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This week, seven legislators from northeastern Kenya warned that residents would acquire arms to defend themselves if the government fails to contain ongoing suspected Al-Shabab attacks. “The government must protect people in the region or they should allow us to protect ourselves,” said Garissa county Women Representative, Shukran Gure.

The armed Islamist group, Al-Shabab, based largely in Somalia, has claimed responsibility for many attacks in Kenya in recent years, including the horrific massacre of at least 147 students at Garissa University College in April 2015.

The legislators argued ongoing attacks, which have killed at least 16 people in northeastern Kenya in the past month, including at least six police officers, have instilled fear and brought life to a standstill in their communities. On June 1, one school teacher was killed and another abducted in Garissa. Attackers have either detonated improvised explosive devises or raided public institutions with guns and explosives, largely targeting security personnel and non-locals.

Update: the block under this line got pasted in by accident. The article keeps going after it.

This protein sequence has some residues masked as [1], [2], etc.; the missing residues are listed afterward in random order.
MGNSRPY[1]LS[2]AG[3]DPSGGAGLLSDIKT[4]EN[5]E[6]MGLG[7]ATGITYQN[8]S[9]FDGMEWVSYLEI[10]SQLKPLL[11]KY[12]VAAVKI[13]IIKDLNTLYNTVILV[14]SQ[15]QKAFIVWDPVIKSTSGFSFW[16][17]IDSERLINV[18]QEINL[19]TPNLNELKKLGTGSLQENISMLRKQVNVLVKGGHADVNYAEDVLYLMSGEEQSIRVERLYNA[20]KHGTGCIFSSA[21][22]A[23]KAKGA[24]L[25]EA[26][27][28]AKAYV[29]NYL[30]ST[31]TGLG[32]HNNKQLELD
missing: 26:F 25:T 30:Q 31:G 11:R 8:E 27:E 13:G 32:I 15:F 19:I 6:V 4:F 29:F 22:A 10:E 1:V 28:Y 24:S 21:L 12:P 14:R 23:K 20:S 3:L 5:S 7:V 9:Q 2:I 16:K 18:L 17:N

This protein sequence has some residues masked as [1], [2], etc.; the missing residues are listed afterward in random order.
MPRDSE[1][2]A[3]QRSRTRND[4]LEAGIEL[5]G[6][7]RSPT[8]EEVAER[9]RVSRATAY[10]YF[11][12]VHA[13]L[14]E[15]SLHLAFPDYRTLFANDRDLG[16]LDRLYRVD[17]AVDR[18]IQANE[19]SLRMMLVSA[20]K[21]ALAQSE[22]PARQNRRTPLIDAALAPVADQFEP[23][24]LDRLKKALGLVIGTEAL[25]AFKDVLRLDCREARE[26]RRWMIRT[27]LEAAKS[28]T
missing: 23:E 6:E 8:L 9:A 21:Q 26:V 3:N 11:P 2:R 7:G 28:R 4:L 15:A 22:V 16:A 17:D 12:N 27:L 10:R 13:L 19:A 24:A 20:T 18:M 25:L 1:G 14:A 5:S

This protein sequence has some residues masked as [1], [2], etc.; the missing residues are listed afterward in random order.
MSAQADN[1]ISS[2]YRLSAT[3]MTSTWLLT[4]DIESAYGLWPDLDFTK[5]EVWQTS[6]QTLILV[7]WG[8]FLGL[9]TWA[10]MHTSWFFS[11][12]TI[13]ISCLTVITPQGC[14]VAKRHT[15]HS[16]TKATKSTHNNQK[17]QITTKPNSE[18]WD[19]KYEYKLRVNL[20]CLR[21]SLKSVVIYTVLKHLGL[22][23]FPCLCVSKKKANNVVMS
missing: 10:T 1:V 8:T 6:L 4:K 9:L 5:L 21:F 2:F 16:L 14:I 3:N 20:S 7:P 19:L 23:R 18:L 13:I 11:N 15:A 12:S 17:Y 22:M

An upsurge of suspected Al-Shabab attacks always raises serious concerns, but as Kenya prepares for elections on August 8, ongoing insecurity is likely to inhibit participation in the vote. The government’s seeming inability to prevent Al-Shabab violence may discourage people from holding or attending campaign rallies and participating on voting day.

Rather than investigate attacks and seek to proactively protect communities, Kenya has often responded with abusive law enforcement operations, including reprisals in neighborhoods where attacks occur. Given the importance of the campaign period, its more critical than ever for the authorities to act decisively and lawfully to protect people in Al-Shabab affected areas.

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